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Lake of Nicaragua.

The surface of the land in the forest region forms a succession of ranges and steep valleys, covered with magnificent timber and much undergrowth. Santo Domingo lies about 2000 feet above the level of the sea, and the hills around it rise from 500 to 1000 feet higher. It is built in the bend of a small stream, the head waters of a branch of the Blewfields river, on a level, low piece of ground, with the brook winding almost round it, and, beyond that, encircled by an amphitheatre of low hills in the hollow of which it lies. The road to the mines runs through it, and forms the main street, having on each side thatched stores and irregularly built houses. The inhabitants, about three hundred in number, are entirely dependent on the mines around, there being no cultivation or any other employment in the immediate neighbourhood. The people are of a mixed descent, in which Indian blood predominates, then Spanish with a slight admixture of the Negro element, whilst amongst the rising generation many fairhaired children can claim paternity amongst the numerous German and English workmen that have been employed at the mines. The storekeepers form the aristocracy of the village. They are indolent; lounging about, or lying smoking in their hammocks the greater part of the day, but generally civil and polite. They are particular in their dress, and may often be seen in faultless European costume, silk umbrella in hand, in twos or threes, taking a short quiet walk up the valley. The lower class of miners are scantily and badly clothed, especially when they come first to the mines. They are bare-footed, with poor ragged cotton trousers and a thin jacket of the same material. Generally, after being a year or two at the

Ch. V.]



mines, they begin to wear better clothing, and may often be seen with a new shirt, to show off which they wear it hanging down outside, like a surtout coat. Amongst these are many pure Indians, short sturdy men, who make the steadiest workmen, patient and industrious, but with little appreciation of the value of money, and spending the whole of their wages at the end of the month, before they resume work. At these times the commandant comes in from the town of Libertad, about nine miles distant, with about half-a-dozen bare-footed soldiers carrying old muskets on their shoulders, and levies black mail upon the poor patient “Mosas," as they are called, in the shape of a fine for drunkenness. But the “ aguardiente," a native-made rum, is nevertheless always kept on hand, being a government monopoly, and ever ready, so that the Mosas may have no excuse to be sober and escape being fined.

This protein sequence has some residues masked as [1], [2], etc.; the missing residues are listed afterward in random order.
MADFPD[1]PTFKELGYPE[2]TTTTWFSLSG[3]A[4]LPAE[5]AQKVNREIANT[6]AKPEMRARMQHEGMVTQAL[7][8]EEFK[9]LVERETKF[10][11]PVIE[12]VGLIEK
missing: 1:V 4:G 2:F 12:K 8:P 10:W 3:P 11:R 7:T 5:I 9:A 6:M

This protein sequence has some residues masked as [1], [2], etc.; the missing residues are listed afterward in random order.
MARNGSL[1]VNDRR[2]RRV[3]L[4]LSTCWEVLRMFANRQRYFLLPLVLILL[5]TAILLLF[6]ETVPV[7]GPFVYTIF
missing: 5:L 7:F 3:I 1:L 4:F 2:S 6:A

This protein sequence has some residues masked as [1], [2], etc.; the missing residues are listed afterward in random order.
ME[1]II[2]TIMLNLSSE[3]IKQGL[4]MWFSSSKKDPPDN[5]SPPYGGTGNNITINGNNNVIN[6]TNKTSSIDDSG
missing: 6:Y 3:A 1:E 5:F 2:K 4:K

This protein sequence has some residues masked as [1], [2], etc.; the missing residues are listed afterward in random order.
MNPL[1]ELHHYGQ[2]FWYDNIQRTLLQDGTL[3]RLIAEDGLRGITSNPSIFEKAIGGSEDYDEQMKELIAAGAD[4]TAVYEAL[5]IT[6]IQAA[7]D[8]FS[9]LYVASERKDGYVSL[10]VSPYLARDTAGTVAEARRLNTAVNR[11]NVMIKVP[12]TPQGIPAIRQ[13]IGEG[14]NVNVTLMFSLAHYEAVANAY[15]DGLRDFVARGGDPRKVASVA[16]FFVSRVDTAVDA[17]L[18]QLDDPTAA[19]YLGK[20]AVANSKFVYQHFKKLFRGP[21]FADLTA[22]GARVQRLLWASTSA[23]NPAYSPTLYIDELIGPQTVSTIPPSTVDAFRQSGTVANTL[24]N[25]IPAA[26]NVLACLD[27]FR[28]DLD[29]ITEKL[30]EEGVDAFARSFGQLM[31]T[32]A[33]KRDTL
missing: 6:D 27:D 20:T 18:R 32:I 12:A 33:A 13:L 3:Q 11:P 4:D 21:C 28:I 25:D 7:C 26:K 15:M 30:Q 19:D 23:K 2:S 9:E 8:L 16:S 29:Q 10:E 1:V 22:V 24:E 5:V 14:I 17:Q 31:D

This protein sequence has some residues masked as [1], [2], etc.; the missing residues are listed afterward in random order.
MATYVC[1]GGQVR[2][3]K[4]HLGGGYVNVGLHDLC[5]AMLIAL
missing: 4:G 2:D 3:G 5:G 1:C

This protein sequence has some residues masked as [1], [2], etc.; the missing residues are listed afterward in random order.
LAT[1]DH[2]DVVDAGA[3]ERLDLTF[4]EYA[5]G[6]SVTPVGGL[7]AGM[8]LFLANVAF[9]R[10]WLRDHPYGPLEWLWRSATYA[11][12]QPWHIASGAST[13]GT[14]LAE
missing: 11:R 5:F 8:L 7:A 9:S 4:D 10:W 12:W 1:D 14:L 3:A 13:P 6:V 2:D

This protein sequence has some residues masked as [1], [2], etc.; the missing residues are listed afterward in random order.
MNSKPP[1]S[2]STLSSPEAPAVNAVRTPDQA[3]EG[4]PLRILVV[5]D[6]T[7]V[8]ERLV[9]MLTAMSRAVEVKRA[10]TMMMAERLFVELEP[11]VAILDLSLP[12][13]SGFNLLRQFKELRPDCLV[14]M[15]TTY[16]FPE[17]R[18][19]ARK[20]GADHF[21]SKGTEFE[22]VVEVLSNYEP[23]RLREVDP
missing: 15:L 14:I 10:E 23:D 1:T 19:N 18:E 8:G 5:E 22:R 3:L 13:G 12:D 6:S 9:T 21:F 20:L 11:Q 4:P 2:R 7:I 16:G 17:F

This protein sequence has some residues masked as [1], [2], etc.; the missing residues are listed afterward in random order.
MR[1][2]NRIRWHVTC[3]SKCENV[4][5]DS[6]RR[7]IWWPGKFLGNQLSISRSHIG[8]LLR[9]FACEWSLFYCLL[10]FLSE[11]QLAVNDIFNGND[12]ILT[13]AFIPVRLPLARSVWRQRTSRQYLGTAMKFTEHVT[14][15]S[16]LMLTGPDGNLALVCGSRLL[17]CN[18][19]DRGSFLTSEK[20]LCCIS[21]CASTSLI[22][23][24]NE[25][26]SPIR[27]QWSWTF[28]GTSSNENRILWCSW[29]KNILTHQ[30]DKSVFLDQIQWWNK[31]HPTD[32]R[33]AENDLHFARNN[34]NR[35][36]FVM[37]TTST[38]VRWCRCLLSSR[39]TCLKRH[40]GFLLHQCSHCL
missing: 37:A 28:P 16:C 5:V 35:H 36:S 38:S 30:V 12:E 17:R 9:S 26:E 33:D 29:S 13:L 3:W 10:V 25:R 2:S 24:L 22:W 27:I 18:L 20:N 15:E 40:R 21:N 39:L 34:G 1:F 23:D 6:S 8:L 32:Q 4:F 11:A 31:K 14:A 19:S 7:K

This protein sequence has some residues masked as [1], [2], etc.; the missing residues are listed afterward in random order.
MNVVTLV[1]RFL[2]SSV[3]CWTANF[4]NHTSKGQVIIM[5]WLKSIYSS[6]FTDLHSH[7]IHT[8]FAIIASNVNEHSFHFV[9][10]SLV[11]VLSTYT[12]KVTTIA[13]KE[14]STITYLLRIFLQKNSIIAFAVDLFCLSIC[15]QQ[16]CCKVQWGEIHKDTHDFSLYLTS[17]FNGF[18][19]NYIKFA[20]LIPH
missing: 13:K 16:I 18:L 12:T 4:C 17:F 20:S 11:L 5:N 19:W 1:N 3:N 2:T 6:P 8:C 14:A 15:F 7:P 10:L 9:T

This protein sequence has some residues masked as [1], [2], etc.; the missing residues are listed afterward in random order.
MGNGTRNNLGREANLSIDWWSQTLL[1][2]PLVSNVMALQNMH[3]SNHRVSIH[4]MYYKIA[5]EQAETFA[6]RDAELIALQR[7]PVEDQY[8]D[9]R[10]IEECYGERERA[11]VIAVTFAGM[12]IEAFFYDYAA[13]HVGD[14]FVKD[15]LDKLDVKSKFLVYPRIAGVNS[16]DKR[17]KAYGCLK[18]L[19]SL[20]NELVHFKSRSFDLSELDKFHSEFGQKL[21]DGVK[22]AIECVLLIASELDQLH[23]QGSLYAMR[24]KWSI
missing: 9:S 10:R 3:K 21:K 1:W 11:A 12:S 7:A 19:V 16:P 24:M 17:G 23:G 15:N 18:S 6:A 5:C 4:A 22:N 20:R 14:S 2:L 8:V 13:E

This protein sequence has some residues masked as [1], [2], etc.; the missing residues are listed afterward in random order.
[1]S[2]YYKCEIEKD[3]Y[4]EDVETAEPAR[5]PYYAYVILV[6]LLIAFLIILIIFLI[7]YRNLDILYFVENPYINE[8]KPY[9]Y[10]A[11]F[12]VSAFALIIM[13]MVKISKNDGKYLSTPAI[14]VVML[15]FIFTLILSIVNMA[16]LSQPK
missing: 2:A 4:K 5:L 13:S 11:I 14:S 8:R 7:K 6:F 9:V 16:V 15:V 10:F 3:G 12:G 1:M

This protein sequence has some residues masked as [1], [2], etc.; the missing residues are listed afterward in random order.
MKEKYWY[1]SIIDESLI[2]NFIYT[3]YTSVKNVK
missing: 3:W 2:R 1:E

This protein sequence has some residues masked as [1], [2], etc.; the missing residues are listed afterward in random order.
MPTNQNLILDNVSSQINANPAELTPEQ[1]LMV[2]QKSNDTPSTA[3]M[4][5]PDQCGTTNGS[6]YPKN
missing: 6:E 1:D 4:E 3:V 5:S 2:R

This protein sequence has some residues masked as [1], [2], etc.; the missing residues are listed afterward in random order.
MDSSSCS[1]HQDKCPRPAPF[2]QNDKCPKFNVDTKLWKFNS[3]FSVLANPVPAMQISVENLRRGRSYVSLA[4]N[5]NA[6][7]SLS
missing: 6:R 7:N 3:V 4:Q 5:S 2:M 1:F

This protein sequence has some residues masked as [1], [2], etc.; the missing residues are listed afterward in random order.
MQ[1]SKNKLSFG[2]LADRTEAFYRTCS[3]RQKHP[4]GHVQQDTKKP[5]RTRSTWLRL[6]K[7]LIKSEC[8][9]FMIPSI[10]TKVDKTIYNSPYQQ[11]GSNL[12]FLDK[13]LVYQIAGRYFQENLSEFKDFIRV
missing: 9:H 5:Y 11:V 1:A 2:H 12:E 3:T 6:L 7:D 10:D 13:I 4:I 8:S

Even in their drink the poor Indians are not very violent, and get intoxicated with surprising stolidity and quietness. Amongst the half-breeds, especially where the Negro element exists, there are often quarrellings and rows, when they slash away at each other with their long knives or “machetes," and get ugly cuts, which however heal again quickly.

Both the Negroes and Indians are decidedly inferior to the whites in intellect; but they do not differ so much from the Europeans* as they do from each other. The Negro will work hard for a short while on rare occasions, or when compelled by another, but is innately lazy. The Indian is industrious by nature, and works steadily and well for himself; but if compelled to work for another, loses all heart, and pines away and dies. The Negro is